Last week the United States Senate passed a bill with a nice – albeit vague – ring to it: Employment Non-Discrimination Act of 2013 (ENDA). But as evidenced by the Affordable Care Act (otherwise known as Obamacare), the titles of laws can be misleading. ENDA does not curb unfair discrimination in the workplace; rather, the legislation would effectuate it.
Carving out special and unwarranted protections for those that self-identify as gay, lesbian, bisexual or transgender, the act would prohibit employers with 15 or more employees from making employment or work environment decisions dealing with actual or perceived "sexual orientation" or "gender identity."
Like a rebel without a cause or a conscience, the far-reaching bill threatens to trample the rights of religious citizens and compel them into compliance despite very little proof of any, much less widespread, discrimination against gay, lesbian, bisexual and transgender employees. A recent report reflects that the GLBT lobby has been highly effective in the private sector, with 88 percent of Fortune 500 companies voluntarily putting policies like this into place. more >>
The U.S. Supreme Court heard oral arguments last week on a case that takes up the role of prayer in a public setting, specifically opening prayers at town meetings. Given the current makeup of the court, it is nearly impossible to predict the outcome.
For the first time in nearly 30 years, the High Court will examine the issue of religious liberty, and when you think about it, that is a rather frightening idea. The case comes from the town of Greece, New York. Like many towns all across America, it was common practice to open the town meetings with prayer.
The policy that allowed for prayer was completely inclusive, allowing representatives from any and all faiths. But not surprisingly, Christian prayers were the most popular, as evidenced by the fact that out of 127 invocations, only four were offered by non-Christian groups. more >>
A conservative Christian group is calling for Iowa's voters to oust a district judge after she ruled Tuesday that the state's Planned Parenthood may continue the practice of distributing abortion pills via teleconference while a lawsuit challenging a ban on the practice makes its way through court.
In a statement posted on its website on Wednesday, the conservative Christian group The Family Leader called on Iowa's voters to oust District Judge Karen Romano when she is up for retention in 2016. The group was previously instrumental in leading a 2010 campaign that ousted three of the state's Supreme Court justices for their approval of same-sex marriage.
"Iowans once again are experiencing another example of an activist judge who feels she knows better than the Iowa Board of Medicine, the Governor, and the people of Iowa. Webcam abortions were supposed to stop on November 6, 2013 thanks to a wise decision by the Iowa Board of Medicine," the statement from The Family Leader reads. "But now, this abortion practice that endangers women will continue because an activist pro-abortion judge thinks her role is lawmaker." more >>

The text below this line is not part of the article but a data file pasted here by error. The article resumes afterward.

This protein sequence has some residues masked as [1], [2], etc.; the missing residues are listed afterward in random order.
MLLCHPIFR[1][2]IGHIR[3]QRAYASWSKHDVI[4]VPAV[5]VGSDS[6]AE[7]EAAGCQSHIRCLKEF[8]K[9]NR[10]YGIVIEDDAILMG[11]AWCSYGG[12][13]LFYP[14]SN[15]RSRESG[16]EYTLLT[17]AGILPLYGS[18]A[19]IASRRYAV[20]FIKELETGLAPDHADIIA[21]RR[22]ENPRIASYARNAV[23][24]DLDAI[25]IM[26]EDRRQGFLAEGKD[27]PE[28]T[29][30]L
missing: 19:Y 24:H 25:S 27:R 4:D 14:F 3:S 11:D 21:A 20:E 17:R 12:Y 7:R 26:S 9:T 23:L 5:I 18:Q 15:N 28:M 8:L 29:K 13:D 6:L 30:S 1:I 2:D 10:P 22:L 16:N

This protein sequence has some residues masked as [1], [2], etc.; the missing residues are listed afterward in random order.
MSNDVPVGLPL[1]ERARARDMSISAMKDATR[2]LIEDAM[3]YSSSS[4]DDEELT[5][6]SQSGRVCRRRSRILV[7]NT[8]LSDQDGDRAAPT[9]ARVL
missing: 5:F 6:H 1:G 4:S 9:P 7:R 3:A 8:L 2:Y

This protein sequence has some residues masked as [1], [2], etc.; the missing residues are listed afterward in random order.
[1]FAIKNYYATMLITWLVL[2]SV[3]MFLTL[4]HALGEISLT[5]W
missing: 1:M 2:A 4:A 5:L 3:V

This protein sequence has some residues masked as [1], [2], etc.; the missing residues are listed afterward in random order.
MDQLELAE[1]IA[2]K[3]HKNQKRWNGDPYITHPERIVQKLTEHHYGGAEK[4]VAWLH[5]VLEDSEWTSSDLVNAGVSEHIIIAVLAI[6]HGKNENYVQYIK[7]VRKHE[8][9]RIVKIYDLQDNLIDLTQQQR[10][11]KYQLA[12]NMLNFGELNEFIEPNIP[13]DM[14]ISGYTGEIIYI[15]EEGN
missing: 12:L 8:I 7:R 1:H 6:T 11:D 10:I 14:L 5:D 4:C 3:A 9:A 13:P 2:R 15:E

While legal disputes continue over the name and property of The Episcopal Diocese of Fort Worth, the two competing parties are holding their annual church conventions separately.
In 2008, the leadership of the Texas-based diocese voted to cut its ties with The Episcopal Church over growing theological differences. Since then, dispute over who owns the diocese's property has been debated in court.
This weekend, The Episcopal Church's faction is holding its 31st Annual Convention at the Ray Clymer Exhibit Hall of the Multi-Purpose Events Center in Wichita Falls. more >>
Josh Barry, of Camp Hill, Penn., wants to know why the president of the local teacher's union thinks he's a neo-Nazi after he complained about a classroom assignment that he believed to be biased.
"I'm Jewish and my wife is half-black, half-white," Barry told me in a telephone interview. "I am the furthest thing from a neo-Nazi."
Last week, his daughter's eighth grade American History class at East Pennsboro Middle School was asked to analyze a New York Times story about the recent government shutdown. more >>
Just when we thought we saw the craziest of the crazy that the abortion movement had to offer this July in Austin, Texas, we got this: MOM BABY GOD, a new play created to fictionalize the work of Students for Life of America and some of our compatriots in the pro-life movement.
Last month, one of our Students for Life team members attended the play's premiere in New York City and filmed it undercover. While the footage is too vulgar to release to the general public, I can tell you that the plot of the play is pretty unoriginal. It takes place at a fictionalized Students for Life National Conference, where young pro-lifers appear tragically sex-deprived and brainwashed into their pro-life convictions.
MOM BABY GOD was created by abortion advocate Madeline Burrows, a Hampshire College graduate who developed the play out of her undergraduate thesis in theater and women's, gender, and sexuality studies. Research for the play took place via a year-long hiatus she spent going undercover as a pro-lifer and attending a number of pro-life events, including my organization's Students for Life of America National Conference, the largest pro-life conference in the nation. After attending these events, Burrows felt the need to respond to the pro-life movements "attack on women's reproductive rights" was more urgent than ever. more >>